Cyborg insects can be made to fly over through ventilation systems and perch themselves on the walls of the room in which high profile national personalities may be sitting and having a confidential conversation on a matter of national strategic importance. Similar cyborg beetles and small rats have been developed by scientists at the Tokyo University of Agriculture and Technology
WITH THE miniaturisation of electronics and rapid developments in machine intelligence, new applications are emerging that can be used for espionage and for defence purposes. One of these is the development of cyborg insects – these are living insects that have been fitted with tiny cameras and microphone systems and that can be remotely controlled by secure frequency signals from miles away.
These insects can be made to fly over through ventilation systems and perch themselves on the walls of the room in which our president, prime minister or army chief may be sitting and having a confidential conversation on a matter of national strategic importance.
The pictures and sounds collected can then be transmitted to a foreign embassy a few miles away, thereby jeopardising our national security. These insect drones have been developed by Caltechs Jet Propulsion Lab in Pasadena, and the project has been funded by NASA (www.tinyurl.com/ojwmdq). The technology involves a remote controlled chip planted in the brain of the insects or connected to their nerve cells. This allows them to be manipulated from a distance quite easily. These new types of defence weapons developed through funding mainly by the US defence agencies may prove to be of critical importance and nations need to protect their strategic assets to protect themselves. Similar cyborg beetles and small rats have been developed by scientists at the Tokyo University of Agriculture and Technology.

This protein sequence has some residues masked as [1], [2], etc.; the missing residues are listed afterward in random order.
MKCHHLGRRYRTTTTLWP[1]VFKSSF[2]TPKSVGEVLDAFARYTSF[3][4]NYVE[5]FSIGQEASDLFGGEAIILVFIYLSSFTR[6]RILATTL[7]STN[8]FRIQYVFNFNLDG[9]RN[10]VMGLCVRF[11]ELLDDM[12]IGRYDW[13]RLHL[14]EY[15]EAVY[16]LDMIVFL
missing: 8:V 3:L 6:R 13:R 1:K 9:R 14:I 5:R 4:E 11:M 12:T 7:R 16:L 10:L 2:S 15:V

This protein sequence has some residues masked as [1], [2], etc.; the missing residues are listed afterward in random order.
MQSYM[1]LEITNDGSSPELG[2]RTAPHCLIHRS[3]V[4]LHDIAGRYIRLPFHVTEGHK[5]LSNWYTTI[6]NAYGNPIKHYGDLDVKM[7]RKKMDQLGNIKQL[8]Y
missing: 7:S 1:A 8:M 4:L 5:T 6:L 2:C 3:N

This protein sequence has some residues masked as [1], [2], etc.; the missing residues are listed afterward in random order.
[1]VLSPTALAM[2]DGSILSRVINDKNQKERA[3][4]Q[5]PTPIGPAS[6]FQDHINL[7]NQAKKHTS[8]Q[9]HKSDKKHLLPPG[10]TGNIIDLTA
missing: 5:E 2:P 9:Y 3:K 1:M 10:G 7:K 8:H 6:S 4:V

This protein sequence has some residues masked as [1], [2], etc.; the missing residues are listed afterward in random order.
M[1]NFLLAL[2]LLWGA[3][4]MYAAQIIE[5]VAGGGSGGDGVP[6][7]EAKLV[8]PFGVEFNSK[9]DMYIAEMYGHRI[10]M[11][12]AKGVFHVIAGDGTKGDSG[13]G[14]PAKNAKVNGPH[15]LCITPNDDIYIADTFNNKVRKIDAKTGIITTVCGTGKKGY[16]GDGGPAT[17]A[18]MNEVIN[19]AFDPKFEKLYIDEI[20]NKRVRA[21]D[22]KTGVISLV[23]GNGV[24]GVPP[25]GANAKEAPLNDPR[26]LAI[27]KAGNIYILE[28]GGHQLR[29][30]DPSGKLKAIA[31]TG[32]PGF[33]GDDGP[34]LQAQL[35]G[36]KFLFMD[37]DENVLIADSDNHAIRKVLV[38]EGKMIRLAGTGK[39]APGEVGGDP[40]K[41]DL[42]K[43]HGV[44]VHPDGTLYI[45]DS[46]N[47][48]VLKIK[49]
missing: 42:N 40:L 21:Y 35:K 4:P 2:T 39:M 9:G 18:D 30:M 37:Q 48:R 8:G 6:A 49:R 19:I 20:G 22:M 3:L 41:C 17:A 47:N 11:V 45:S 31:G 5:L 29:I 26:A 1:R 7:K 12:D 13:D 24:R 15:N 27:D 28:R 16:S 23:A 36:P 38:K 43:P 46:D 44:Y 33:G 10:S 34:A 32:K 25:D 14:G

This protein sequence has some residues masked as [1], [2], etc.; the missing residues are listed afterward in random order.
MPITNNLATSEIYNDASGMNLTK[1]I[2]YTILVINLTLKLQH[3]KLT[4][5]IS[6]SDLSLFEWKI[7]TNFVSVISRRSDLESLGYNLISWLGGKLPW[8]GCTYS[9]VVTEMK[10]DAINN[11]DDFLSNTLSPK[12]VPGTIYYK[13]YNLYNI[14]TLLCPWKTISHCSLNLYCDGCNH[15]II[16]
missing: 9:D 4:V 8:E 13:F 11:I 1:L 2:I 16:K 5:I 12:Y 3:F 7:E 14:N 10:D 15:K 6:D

The use of robots to perform specific tasks is best illustrated by the automobile industry where many routine operations are performed by robotic arms. The pharmaceutical industry also employs high speed bioassays using robots that can screen 50,000 or more compounds in a day.
Now scientists and engineers at the FRAC Centre in Orléans, France, have developed flying robots (quadrocopters) to construct a six meter-tall building to demonstrate the viability of this technology for construction purposes. The tower has been built by a large number of such flying robots that pick up foam bricks and put them into place while acting in concert. They are fitted with various sensors and controls that allow them to communicate with one another and avoid collisions while performing their tasks. They are highly manoeuvrable since they can perform spirals, curves and loops without any problems. Construction of buildings in the future may take place using such technologies.
In another exciting development, bacteria are being used to perform specific tasks. For example Prof Sylvain Martel and colleagues at the NanoRobotics Laboratory of Ecole Polytechnique de Montreal, Canada have found that they can use a magnetic device to control and command certain types of bacteria. These (magnetotactic) bacteria have built-in natural compasses (magnetosomes) and they can be made to follow the pull from magnetic fields.
The French scientists used external magnetic fields to control a swarm of 5,000 bacteria to build a small pyramid from tiny epoxy bricks within 15 minutes. The bacteria could also be forced to swim through blood vessels. The scientists are now planning to use these tiny work horses to act as engines that will propel larger nanorobots carrying specific drugs to the site of infections!